Claire’s Column: TikTok and tech for teachers

Claire Harrison, Editor

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Hello, my name is Claire Harrison, and I am a teenager. It seems like an unimportant detail, but you would be surprised by the daily impact it has on my life. I am supposed to be grown-up enough to do my three hours of homework without any help, yet I am too young to be worried or tired. That is the beautiful cacophony of being a teenager.

Anyway, teenagers are living in a much different time from any other time. Today’s technology is virtually unavoidable (see what I did there?). From Google Classroom to Instagram, technology follows you wherever you go. Although this instant access is always convenient, it can sometimes be overwhelming for all parties involved. 

So, what are all of the whippersnappers of my generation actually doing?

In order to answer this question, I must explain my objective: to give the world insight into the minds of teenagers living in the digital age. I will be answering comments, concerns, and questions sent to me from the RB staff. Following this exclusive print edition, my responses will come in the form of a bi-monthly commentary posted on rbclarion.com. 

By far, my most requested subject is TikTok. So, let’s begin there! Well, what is TikTok?

TikTok is a Chinese-owned video-sharing app, comparable to Vine at the height of its power. TikTok’s parent company, ByteDance, bought the former king of this category, Musical.ly, in 2017, causing former Musical.ly accounts to merge with TikTok’s database.  

Musical.ly was incredibly popular around 2016 where many of today’s social media stars got their start or furthered their popularity on Musical.ly, including Loren Gray, Jacob Sartorius, and Ariel Martin (BabyAriel).

Similar to Musical.ly, journalists around the world have expressed concern regarding the privacy of the app. Cyberbullying, sexual predators, and addiction are just a few additional concerns of parents and law enforcement.

On TikTok, you can post short videos of anything. Popular categories include lip-sync, comedy, and dance. One key aspect of TikTok is the challenges: dance, acting, comedy, and art. These challenges spread through the internet like wildfire. Even something as small as a popular creator liking or recreating one of these challenges can make it go viral. 

These dances and such are often mocked yet are still quite popular, which perfectly describes TikTok itself. Many ridicule it and deem it stupid but still choose to create similar content. Even more confusingly, TikTok seems to be rising in popularity, which I personally do not understand.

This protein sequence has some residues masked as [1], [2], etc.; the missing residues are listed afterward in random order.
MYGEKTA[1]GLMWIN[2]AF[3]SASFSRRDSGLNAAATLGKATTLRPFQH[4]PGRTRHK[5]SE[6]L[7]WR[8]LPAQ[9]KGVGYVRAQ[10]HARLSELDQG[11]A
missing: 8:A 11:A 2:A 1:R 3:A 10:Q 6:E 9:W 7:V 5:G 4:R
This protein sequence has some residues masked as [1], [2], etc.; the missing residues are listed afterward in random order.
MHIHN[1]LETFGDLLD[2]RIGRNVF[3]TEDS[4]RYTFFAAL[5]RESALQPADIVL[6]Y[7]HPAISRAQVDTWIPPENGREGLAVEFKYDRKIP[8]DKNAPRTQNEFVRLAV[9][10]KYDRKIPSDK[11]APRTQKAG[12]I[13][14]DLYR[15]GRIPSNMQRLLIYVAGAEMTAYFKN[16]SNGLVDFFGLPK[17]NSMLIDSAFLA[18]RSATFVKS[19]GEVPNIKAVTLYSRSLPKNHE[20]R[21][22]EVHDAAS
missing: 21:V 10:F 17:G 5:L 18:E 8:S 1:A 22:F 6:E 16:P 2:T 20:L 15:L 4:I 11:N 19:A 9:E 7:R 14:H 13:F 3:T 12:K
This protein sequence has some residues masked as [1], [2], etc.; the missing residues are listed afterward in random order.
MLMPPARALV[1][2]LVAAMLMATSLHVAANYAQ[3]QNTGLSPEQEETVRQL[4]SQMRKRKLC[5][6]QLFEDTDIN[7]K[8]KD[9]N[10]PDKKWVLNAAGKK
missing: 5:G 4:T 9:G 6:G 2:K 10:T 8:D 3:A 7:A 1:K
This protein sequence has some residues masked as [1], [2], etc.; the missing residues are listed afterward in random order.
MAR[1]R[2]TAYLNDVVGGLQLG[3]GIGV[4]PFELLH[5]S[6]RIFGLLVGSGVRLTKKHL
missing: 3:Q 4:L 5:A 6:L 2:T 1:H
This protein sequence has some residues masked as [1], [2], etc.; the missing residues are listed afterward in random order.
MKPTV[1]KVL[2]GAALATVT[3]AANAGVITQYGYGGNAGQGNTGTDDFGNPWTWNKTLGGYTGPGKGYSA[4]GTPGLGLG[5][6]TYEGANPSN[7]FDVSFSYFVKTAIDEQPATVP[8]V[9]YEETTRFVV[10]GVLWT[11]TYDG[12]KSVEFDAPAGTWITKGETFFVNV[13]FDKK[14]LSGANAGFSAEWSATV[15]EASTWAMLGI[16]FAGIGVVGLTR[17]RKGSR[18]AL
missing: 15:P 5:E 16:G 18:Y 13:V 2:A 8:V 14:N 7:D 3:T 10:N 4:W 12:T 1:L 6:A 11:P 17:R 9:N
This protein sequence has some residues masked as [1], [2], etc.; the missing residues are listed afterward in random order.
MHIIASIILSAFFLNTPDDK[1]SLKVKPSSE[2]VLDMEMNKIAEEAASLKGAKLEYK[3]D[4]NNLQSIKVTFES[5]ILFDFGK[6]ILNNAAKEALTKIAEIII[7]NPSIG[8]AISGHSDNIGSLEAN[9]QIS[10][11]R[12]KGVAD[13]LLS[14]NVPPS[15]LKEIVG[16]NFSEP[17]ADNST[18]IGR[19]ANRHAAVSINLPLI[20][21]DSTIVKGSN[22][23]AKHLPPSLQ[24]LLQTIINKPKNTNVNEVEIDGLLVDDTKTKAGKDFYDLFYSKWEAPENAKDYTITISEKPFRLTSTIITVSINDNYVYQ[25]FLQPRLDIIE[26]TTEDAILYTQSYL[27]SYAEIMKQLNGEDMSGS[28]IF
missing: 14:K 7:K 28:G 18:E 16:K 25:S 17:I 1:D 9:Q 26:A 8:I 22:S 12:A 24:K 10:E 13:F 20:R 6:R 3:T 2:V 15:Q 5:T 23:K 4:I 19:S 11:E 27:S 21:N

A majority of RB’s TikTok users only watch videos; however, a few students are creators and are actively gaining popularity, some even having over 10,000 likes. 

Although TikTok poses the aforementioned concerns, the website is not blocked on RB’s GoGuardian like all other social media outlets.

My next question comes from a teacher under the pseudonym of PolarBear: “Is there a way that students can use social media to cheat during tests? If so, what policies do some (if any) of our teachers use that keep students from doing this? Or do you have suggestions as to how we could thwart this?”

To begin, I don’t condone cheating, but I will be revealing some methods that I have personally seen or heard about students using. 

There has always been cheating and will always be cheating, but technology has taken it to a new level. Students can now post answers to test or actually use their phones during the test.

In my personal experience, the relationship between technology and assessments is usually pretty harmless. The extent to which I have seen should not raise any eyebrows or cause any headaches for teachers.

Typically, students are just sharing the difficulty of the test. This communication would come from a student who has the dreaded first-period math class between a student who has math after lunch and wants to know what to study. Although some may choose to deny it, actual test questions are occasionally shared between pupils. More often, however, the subject matter or the difficulty of the assessment is distributed.

I don’t think any teachers should worry about this. More often than not, when students share answers, it is for the sole purpose of comparing answers with others to reaffirm confidence. If a teacher really wants to ensure that every student is taking a test on an equal playing ground, the best solution would be to have different tests for different periods. Several teachers have already put this policy into effect, some even having different tests within each period. 

Once a teacher chooses to adopt this policy, students may terminate test-related communications. Additionally, a teacher then has the ability to cross-check answers between different classes. If students, no matter what test they are taking, choose the same answer (being correct for one test but not the other), that teacher can then confront the students in question individually.

Overall, teachers should not stress about students cheating using social media or technology in general. If this issue arises within a specific class, I would recommend that teachers address students individually and directly. Also, a general, class-wide threat could possibly scare some rebellious students into shape.

Thanks for joining for the inaugural edition of Clarion Columns! Your eagerness to learn more about teenagers in the digital world is encouraging. Don’t forget to read next week’s column on rbclarion.com, following its posting on Thursday. 

Because it is Halloween, I would like to end this edition with a spooky dad joke: Will clear coffins become popular? Remains to be seen!